Dr Edmund Griffiths
In my day job(s), a translator from Russian to English specializing in arts and technology-related material; also a philosopher / descriptive logician. My first book, Towards a Science of Belief Systems, was published by Palgrave Macmillan in 2014. My second is scheduled to appear in late 2016.
Hobbyist programmer. I find programming to be a profoundly educational activity, and I think it's a shame more non-professionals don't do it—especially given how much many of us rely on computers. To encourage more people to learn, I've written a very short tutorial called Programming Degree Zero, to be used with a minimal computer that can be programmed in binary machine code from a simulated front panel in a browser window. If you're interested, check out the tutorial at http://www.edmundgriffiths.com/degreezero.html and the minimal computer at http://www.edmundgriffiths.com/czero.html. The implementation of the iterated prisoner's dilemma with AI opponent in 32 bytes of code and data is probably the one program I've ever written that I'm genuinely proud of.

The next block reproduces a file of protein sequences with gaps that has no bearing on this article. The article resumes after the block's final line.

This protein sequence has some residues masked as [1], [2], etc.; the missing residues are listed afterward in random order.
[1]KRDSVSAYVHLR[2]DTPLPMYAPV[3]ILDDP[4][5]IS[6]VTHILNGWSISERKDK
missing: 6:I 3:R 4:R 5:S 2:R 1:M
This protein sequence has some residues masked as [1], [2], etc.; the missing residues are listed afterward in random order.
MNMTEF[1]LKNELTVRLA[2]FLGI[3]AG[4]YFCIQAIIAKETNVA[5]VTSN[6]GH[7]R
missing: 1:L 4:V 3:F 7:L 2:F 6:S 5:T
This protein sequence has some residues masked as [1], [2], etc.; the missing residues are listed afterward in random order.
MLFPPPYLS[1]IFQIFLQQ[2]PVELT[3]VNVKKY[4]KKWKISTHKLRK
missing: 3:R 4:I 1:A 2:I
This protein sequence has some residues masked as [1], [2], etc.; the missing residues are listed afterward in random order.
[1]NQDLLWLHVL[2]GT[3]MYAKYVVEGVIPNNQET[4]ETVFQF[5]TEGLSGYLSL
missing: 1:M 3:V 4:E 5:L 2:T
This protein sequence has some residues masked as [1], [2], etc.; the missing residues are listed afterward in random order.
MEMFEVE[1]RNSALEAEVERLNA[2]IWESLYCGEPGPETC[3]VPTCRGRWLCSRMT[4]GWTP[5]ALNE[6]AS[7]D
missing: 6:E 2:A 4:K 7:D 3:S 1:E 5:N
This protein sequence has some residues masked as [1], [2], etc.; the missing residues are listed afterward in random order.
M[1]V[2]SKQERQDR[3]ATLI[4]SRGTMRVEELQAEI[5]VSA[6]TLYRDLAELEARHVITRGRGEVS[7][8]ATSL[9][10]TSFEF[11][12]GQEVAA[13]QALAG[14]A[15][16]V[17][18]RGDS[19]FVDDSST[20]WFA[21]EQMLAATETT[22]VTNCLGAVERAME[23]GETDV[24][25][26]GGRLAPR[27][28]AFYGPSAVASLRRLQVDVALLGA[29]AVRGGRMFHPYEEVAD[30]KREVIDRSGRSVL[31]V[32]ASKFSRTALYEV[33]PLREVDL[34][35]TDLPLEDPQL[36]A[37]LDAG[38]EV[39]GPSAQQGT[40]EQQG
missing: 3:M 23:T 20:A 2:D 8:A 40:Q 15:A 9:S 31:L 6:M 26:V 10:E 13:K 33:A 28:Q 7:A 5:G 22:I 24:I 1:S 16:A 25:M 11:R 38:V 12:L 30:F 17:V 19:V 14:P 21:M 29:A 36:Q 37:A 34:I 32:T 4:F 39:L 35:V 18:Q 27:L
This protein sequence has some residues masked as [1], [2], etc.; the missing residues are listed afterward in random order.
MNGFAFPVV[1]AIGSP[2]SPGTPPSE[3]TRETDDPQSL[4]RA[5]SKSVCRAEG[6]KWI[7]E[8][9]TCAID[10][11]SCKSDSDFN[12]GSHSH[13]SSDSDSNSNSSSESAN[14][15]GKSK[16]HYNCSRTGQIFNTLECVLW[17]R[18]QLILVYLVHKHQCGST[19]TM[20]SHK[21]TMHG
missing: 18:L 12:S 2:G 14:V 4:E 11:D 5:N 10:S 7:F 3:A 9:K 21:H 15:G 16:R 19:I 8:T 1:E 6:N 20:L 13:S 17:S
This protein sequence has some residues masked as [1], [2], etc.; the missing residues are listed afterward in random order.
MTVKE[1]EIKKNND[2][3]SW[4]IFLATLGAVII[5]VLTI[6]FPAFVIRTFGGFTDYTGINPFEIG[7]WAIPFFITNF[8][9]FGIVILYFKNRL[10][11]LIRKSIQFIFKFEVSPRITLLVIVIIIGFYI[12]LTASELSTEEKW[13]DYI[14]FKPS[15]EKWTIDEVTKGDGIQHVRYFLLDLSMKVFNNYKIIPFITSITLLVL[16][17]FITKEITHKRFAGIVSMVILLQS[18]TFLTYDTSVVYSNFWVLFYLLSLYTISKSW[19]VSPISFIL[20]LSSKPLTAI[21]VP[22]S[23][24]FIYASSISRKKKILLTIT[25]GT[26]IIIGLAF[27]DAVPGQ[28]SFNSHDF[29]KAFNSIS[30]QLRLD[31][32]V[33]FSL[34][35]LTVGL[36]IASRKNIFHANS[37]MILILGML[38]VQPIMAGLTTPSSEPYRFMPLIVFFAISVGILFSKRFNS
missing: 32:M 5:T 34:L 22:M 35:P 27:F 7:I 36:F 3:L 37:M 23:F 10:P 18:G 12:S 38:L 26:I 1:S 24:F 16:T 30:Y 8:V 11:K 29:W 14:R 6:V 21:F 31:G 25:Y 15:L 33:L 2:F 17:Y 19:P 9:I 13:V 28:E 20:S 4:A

The programming languages I like the best tend to be ones that embody a clear model of computation and a clear aesthetic vision. (In Larry Wall's terms I am a doctrinaire 'modernist'.) I enjoy the verbosity of COBOL, and the terseness of APL. In fact, I think I've liked every language I've ever seen that didn't obey normal operator precedence—because that's always a sign that a language is built according to some coherent principle. I also approve strongly of languages created for educational purposes and for non-specialists, such as BASIC and Logo.
|My Favorite Languages|
|EDSAC order code||beginner|
|Fortran||a bit rusty|
|x86 Assembly||lower intermediate|